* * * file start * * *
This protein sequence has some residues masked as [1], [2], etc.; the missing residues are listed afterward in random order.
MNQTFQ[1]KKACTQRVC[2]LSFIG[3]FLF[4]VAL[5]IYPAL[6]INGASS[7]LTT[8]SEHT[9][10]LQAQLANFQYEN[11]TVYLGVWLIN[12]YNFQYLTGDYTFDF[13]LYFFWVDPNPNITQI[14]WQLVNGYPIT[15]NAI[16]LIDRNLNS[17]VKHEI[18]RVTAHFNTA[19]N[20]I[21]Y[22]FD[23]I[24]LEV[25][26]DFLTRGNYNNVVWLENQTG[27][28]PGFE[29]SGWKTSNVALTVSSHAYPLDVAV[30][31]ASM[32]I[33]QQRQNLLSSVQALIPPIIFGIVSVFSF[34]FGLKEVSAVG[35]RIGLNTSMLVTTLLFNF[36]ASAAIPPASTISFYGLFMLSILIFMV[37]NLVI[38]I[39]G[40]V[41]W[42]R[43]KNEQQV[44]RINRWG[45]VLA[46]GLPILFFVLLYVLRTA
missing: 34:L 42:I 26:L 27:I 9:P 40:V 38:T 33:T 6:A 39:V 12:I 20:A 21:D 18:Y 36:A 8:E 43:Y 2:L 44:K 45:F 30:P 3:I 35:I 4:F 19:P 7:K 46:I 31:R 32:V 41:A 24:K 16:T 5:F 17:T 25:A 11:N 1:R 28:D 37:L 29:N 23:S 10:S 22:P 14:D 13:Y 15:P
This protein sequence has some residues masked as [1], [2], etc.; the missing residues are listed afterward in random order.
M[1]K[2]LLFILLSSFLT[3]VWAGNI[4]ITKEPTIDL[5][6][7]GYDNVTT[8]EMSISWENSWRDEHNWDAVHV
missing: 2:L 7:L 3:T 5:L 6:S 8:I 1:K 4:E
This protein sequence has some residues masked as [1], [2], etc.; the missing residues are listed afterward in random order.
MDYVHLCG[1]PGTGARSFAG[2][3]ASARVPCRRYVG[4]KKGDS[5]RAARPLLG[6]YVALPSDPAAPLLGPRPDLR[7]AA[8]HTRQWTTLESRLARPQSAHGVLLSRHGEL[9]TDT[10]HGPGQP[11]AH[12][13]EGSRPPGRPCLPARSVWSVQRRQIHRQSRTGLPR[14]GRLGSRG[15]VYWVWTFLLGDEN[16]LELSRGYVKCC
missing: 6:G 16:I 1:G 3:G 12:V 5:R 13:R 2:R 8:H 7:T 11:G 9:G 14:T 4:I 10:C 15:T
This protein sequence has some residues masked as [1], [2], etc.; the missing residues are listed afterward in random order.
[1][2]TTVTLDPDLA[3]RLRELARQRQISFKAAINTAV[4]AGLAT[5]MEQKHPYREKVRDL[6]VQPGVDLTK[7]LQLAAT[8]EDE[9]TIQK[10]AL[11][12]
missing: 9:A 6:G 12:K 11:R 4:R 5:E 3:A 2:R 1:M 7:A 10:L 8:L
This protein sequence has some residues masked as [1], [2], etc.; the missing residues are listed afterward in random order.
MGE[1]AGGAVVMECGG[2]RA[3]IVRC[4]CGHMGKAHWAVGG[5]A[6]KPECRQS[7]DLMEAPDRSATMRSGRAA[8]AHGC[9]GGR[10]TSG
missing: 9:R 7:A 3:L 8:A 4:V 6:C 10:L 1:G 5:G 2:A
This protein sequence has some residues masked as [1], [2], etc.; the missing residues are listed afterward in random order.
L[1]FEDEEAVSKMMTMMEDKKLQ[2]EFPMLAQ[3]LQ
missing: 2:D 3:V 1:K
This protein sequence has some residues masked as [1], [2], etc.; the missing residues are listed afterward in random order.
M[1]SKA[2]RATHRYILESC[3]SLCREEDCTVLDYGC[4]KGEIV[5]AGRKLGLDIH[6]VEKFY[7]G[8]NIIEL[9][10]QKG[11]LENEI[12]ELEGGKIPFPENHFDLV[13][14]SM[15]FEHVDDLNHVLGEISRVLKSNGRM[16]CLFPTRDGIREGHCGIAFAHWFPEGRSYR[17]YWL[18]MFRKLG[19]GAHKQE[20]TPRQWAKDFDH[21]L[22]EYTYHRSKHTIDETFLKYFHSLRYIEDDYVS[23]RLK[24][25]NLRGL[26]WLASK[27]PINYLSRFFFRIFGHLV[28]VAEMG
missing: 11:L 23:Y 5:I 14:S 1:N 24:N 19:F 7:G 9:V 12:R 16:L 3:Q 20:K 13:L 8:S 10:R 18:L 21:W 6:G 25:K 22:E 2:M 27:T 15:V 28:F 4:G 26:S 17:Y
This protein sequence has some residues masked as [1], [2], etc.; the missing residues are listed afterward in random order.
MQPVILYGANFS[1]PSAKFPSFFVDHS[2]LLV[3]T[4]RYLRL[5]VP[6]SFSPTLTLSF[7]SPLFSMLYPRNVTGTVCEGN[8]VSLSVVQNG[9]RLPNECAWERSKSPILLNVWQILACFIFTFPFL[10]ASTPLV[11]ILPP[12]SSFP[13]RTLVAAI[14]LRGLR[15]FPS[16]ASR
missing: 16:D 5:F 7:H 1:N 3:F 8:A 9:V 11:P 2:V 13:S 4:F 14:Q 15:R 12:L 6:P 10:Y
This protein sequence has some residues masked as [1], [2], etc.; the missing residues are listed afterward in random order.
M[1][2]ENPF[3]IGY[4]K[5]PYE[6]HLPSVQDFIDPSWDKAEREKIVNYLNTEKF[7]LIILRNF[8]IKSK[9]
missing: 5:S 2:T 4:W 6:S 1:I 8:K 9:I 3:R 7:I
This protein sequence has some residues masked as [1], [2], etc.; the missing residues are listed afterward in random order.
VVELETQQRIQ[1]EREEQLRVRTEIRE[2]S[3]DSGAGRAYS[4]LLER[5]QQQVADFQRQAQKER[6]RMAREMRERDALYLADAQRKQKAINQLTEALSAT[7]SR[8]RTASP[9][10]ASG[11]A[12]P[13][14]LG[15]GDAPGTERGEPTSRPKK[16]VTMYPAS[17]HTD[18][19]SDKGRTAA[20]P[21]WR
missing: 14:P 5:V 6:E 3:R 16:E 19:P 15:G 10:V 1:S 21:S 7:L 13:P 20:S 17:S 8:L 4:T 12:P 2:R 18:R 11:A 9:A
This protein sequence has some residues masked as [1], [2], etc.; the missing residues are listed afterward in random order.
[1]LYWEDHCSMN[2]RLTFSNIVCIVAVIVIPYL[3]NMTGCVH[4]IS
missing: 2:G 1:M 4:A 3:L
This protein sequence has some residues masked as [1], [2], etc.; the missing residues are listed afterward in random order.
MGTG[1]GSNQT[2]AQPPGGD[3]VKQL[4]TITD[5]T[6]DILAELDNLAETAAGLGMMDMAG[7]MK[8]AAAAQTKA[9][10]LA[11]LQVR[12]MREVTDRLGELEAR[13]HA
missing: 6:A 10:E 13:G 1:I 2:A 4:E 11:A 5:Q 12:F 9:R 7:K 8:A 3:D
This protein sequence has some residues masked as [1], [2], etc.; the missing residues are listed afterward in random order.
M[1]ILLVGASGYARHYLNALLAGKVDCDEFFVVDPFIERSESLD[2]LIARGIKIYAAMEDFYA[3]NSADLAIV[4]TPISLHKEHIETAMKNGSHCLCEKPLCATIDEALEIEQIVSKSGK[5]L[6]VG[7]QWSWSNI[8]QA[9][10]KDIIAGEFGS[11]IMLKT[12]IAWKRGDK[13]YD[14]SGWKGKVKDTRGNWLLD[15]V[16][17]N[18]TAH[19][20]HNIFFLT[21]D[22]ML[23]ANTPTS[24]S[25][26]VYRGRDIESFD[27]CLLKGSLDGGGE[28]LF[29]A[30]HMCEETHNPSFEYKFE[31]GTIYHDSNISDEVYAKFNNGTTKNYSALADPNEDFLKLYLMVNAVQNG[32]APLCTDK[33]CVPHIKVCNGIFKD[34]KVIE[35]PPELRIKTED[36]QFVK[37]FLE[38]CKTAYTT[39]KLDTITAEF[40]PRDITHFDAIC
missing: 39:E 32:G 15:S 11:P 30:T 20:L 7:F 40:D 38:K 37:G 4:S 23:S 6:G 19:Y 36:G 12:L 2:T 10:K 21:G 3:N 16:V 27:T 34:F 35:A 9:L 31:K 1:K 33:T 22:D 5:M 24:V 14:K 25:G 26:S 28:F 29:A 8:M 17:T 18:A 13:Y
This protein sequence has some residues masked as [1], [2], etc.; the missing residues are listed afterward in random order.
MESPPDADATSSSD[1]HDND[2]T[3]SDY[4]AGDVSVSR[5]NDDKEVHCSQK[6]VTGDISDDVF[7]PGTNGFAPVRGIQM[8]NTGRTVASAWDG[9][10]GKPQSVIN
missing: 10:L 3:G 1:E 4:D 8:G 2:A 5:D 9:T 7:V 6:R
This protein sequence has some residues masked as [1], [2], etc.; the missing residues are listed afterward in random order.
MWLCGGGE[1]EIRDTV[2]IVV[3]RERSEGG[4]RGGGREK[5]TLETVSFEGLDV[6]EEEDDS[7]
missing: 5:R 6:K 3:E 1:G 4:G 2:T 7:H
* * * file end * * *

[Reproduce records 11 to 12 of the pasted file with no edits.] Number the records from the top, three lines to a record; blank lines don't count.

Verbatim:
This protein sequence has some residues masked as [1], [2], etc.; the missing residues are listed afterward in random order.
[1]LYWEDHCSMN[2]RLTFSNIVCIVAVIVIPYL[3]NMTGCVH[4]IS
missing: 2:G 1:M 4:A 3:L
This protein sequence has some residues masked as [1], [2], etc.; the missing residues are listed afterward in random order.
MGTG[1]GSNQT[2]AQPPGGD[3]VKQL[4]TITD[5]T[6]DILAELDNLAETAAGLGMMDMAG[7]MK[8]AAAAQTKA[9][10]LA[11]LQVR[12]MREVTDRLGELEAR[13]HA
missing: 6:A 10:E 13:G 1:I 2:A 4:E 11:A 5:Q 12:F 9:R 7:K 8:A 3:D